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By Mel Levine, M.D.
Becoming acquainted with oneself is often a highly confusing teenage mission. It can be almost impossible for some adolescents to distinguish between who they actually are and who they want others to believe they are. In their quest for identity, teenagers constantly test out different ways of coming across to others and to themselves. They are in search of an image that feels right for them. In chapter 7 I described the building of inside insight. This quest for self-identity plays a huge role in adolescent development.
Throughout high school and college, students seldom get any respite from performing and being judged - academically, socially, and often in other arenas as well. Their teachers, their parents, and their classmates are constantly checking out how they're doing. The relentless pressure to impress can make it hard for a person to get to know himself. So much energy may be channeled into performing that there's not much left in the way of resources for exploring the inner caverns of one's true self. The growth processes described under inner direction (chapter 7) have to be built up like muscles to endure a successful landing in the startup years.
How can adolescents get to know themselves? In chapter 7 I dealt with the search for themes that reappear in different guises as a child grows up. Kids need to look back to find themes that repeat themselves. A high school or college student may discover that she has always savored activities connected to the arts or that she has always felt most fulfilled when helping someone in need. It's those recurrences that provide important clues about who someone is and where he ought to be headed.
In perceiving their own uniqueness, adolescents can start to differentiate themselves from the pack. Most of all, they need to find what Po Bronson in his book What Should I Do with My Life? calls their "sweet spot." The discovery of this often-hidden inclination fosters long-term career gratification. As Bronson put it, "Educating people is important but not enough - far too many of our most educated people are operating at quarter-speed, unsure of their place in the world, contributing too little to the productive engine of modern civilization, still feeling like observers, like they haven't come close to living up to their potential. Our guidance needs to be better. We need to encourage people to find their sweet spot. Productivity explodes when people love what they do." Adults are more likely to love what they do when they learn what they love as kids.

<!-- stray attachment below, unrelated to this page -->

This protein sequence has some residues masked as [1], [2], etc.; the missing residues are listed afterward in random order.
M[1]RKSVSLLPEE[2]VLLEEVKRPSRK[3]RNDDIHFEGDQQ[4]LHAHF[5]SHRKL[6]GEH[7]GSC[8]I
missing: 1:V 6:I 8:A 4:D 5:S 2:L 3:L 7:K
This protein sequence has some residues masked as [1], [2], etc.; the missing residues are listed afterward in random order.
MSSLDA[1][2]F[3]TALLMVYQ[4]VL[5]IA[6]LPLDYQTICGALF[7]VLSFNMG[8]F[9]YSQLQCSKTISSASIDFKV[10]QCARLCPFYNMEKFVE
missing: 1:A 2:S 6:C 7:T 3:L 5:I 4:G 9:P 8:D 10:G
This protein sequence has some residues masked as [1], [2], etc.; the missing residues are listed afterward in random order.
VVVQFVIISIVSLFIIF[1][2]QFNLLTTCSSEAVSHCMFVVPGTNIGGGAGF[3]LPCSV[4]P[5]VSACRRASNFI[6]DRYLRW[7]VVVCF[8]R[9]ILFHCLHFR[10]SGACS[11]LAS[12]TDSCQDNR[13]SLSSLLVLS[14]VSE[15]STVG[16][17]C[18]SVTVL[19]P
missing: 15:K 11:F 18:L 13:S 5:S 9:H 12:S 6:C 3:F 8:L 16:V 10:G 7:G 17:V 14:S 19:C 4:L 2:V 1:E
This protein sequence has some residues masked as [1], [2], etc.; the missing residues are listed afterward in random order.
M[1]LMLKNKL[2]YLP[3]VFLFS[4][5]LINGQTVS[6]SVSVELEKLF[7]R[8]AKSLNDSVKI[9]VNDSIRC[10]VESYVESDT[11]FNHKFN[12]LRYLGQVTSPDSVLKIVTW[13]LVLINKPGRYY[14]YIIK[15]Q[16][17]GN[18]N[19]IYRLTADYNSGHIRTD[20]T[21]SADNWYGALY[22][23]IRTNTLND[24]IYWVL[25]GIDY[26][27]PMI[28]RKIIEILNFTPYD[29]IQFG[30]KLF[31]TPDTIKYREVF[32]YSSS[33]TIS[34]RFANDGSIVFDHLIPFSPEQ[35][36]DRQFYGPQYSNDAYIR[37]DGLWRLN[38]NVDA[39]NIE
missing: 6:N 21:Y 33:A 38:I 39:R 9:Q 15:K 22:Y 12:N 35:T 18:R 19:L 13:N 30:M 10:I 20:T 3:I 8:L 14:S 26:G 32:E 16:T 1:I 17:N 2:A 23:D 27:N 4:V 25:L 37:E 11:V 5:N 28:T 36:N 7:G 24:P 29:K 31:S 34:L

An awareness of what really matters to a person is closely tied to the act of self-finding. Adolescents must become active believers in their beliefs, feeling profoundly what is important to them. Not all teenagers have causes that inflame their thinking or points of view that burn like hot coals within them. But those who do should blend their values and beliefs with their career plans. A student may become a veterinarian or a park ranger because she is adamant about wildlife conservation. Another may go into law or politics out of an intense conviction about the civil rights of minorities. Someone may become a policeman because thieves and murderers really stir up his outrage. A desire to ease the burden on other people or a belief in religion may influence the way a person approaches any career. When teenagers find out what they believe in, they can determine the ways in which their values can influence their chosen careers.
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